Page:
a1 University of Illinois at Urbana–Champaign
I develop a game-theoretic model of an interaction between an antiterrorist agency and a terrorist organization to analyze how the probability of a terrorist attack varies when the level of privacy protections changes. I derive two implications. First, privacy and security from terrorism need not be in conflict: when accounting for strategic interactions, reducing privacy protections does not necessarily increase security from terrorism. Second, and more important, the antiterrorist agency will always want less privacy. The very agency whose expertise affords it disproportionate influence on policy making will prefer a reduction in privacy protections even when that reduction harms security from terrorism. The analysis has implications for understanding the relationship between government powers and civil liberties in the context of terrorism prevention and times of emergencies more generally.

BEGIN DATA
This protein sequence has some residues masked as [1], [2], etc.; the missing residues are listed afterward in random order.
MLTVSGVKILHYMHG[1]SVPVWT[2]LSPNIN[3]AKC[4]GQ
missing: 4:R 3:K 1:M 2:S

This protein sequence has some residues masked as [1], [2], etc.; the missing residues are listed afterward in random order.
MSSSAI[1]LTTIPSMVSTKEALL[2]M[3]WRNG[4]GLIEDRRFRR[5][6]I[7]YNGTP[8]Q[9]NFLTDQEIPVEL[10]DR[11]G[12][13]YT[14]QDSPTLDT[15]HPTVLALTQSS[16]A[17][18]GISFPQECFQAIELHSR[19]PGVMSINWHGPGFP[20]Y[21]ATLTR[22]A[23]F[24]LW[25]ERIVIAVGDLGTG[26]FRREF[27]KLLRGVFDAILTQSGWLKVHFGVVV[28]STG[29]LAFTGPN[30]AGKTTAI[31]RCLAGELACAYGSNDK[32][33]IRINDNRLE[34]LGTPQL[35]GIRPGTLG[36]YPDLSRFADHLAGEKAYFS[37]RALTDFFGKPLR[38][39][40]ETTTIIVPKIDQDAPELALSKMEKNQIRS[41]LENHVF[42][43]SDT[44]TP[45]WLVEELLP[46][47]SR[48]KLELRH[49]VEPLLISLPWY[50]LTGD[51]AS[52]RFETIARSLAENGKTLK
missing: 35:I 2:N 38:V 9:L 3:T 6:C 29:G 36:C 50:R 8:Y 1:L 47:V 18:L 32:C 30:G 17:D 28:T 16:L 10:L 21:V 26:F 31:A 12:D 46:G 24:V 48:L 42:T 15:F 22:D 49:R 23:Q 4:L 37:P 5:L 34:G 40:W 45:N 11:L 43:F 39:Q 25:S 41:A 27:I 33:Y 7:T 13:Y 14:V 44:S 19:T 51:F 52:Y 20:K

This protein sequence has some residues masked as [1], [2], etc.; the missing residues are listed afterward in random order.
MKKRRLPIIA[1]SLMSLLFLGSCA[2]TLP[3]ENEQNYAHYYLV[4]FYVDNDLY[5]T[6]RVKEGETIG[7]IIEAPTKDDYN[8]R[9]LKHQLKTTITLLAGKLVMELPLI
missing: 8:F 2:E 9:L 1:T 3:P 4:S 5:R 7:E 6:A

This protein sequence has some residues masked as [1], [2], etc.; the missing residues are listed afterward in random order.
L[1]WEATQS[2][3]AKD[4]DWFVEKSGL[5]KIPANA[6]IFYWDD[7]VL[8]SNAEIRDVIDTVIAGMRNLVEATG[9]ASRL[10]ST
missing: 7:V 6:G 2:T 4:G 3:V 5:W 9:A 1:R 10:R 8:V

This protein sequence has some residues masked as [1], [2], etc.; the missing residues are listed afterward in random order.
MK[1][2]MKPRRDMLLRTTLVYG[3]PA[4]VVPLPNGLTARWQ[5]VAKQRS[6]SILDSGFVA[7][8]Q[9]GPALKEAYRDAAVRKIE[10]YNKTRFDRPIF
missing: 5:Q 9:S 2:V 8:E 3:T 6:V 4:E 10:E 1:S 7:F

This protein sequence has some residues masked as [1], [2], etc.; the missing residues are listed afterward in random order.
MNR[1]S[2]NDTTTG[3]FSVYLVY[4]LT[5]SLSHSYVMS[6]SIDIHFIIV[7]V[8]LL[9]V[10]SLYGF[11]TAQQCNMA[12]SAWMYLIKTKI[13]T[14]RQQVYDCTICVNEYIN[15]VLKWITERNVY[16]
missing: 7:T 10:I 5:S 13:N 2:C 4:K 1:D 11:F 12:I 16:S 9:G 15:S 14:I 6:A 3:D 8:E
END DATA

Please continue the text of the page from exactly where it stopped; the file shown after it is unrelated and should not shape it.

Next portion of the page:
(Online publication February 22 2011)
I thank Josh Cohen, Xiaochen Fan, Jim Fearon, John Ferejohn, Jim Kuklinski, Terry Moe, Mattias Polborn, Milan Svolik, APSR Coeditor Gary Cox, the coeditors of APSR, and three anonymous reviewers for helpful comments and suggestions. All errors are mine.